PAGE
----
The first New Riders of the Purple Sage album is a wee bit lightweight, mostly because of Marmaduke’s vocals, but very tuneful nonetheless. It’s also way better than their subsequent records. Bad records happen when Jerry Garcia leaves your band. But this first one is as good as it seemed at the time.
Gordon Lightfoot’s “Summer Side of Life” isn’t consistently great but it’s got some real beauties on it, like the title song, which, if it doesn’t make you cry, means you’re not quite alive.
John Sebastian was acting like the 60s never ended on "Live", and more power to him. He and the audience are having the time of their lives. He mixes in Spoonful favorites along with folk and blues classics. Wow, talk about a moment in time.
It would be easy to dismiss Elton John’s “Tumbleweed Connection” as just another EJ album, and a country themed one at that, if there weren’t so many good songs on it. “My Father’s Gun”, “Burn Down the Mission”, “Amoreena”, “Come Down in Time” and "Where to Now, St. Peter" have the greatest staying power for me. If he was a baseball player, he’d get the award for most at bats, and a great on base percentage.
After “Everybody’s Talkin’”, but before he started rubbing shoulders with John Lennon and jumping into the fire, Harry Nilsson made “The Point”, a lovely little fable about a boy named Oblio who lived in the land of Point. It would later be made into a cartoon. It’s right up there with his best records.
The old timers - the ones that were still left, that is - still kept coming up with the goods, if not the greats. No one would call “Surf’s Up” their favorite Beach Boys album, unless they weren’t Beach Boy fans to begin with. It’s too cute by half, but then again, it’s got treasures like “Until I Die” and “Disney Girls”.
On “Muswell Hillbillies”, the Kinks are slowly losing steam, which is ironic since they keep adding the brass. There are some great songs on this record, like“20th Century Man” and “Oklahoma USA”. For a lot of other bands, this would be a career album, but for the Kinks, only good.
The Great Ones:
John Prine’s self titled first album is a quiet masterpiece. The front cover couldn’t be less assuming. There’s Prine sitting on a bail of hay. But the sly devil is actually sitting on a pile of great songs. He may have been the most deserving of those given the title of "The New Dylan". He’d be rivaled only by Neil Young in his ability to churn out great songs using the same three chords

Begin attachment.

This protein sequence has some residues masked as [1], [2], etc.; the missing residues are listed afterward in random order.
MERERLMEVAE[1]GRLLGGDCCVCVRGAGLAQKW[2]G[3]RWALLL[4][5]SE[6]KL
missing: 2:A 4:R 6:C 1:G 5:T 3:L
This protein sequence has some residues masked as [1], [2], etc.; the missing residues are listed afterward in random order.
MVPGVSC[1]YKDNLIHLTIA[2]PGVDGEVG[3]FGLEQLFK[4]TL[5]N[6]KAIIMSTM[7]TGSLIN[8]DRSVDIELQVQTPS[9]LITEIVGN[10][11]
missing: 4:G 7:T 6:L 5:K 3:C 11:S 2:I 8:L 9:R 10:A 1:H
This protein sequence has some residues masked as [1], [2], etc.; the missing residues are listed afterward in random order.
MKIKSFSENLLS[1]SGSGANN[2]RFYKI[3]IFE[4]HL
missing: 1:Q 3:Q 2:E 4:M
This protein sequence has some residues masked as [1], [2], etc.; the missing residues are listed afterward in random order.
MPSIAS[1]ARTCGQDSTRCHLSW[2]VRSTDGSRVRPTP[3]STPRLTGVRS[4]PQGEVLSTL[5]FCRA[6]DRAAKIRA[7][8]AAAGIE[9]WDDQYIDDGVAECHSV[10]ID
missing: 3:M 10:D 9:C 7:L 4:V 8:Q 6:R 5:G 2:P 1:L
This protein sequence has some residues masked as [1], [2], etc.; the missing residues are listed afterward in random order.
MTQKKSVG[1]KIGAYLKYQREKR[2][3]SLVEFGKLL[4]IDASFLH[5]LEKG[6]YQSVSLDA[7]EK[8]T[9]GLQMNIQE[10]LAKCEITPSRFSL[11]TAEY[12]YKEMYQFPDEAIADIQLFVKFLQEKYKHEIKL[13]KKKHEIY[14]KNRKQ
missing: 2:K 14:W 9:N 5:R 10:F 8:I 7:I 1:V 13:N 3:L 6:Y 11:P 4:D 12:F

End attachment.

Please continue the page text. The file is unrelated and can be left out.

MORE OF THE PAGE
Quiet in a more ominous way, Sly and the Family Stone’s “There's a Riot Going On” let down a lot of people who wanted more of the positive, energetic music Sly was known for up to that point. It’s in the same universe as Neil Young’s “Tonight’s the Night” and Big Star’s “Third”. Heroin hovers over it like an angel from hell.
Man, John McLaughlin (Not my old grammar school classmate. He’s a good guy.) used to piss me off. How could I keep insisting that Eric Clapton was, as I put it "the best guitar player of all time" when McLaughlin was playing like this? The Mahavishnu Orchestra’s “The Innermounting Flame” is very intense. There's a bit of dopey violin playing, and Jan Hammer is good for a giggle now and then, but overall this is jazz disguised as hard rock music (or vice versa), if not rock and roll, exactly.
And I feel I have to add a category called
Not as awful as they may seem now:
Does anyone like Emerson, Lake and Palmer anymore? I wonder. C’mon now, they weren’t that bad. There first record has some pretty nice things on it, like “Take a Pebble” and “Lucky Man”, but the rest of it is very pretenscious and thus deserving of some ridicule. As Monty Python would say, very, very silly.
“Stephen Stills 2”’s badness first comes out of sheer boredom, and egregious taste. Did anyone even put the record on before regretting that they got it? (Don’t look at me, I only paid $2.) I guess we all got through the first listen, and then put it away for a while. When you try it out later, having dragged your expectations way way down, it doesn’t seem so bad. And how can you not like, “Change Partners” and “Mary Anne”? I even like the spoken word “Word Games”. But the rest just disappears upon impact. Along with the Kinks, Stills shouldn't be allowed near a brass section. You might enjoy it a bit while it's on, but when it’s over, you'd probably wish you put on a better record instead.
And in case you conclude I’m an idiot, here’s allmusic’s take on the year.
I'll admit they know a thing or two...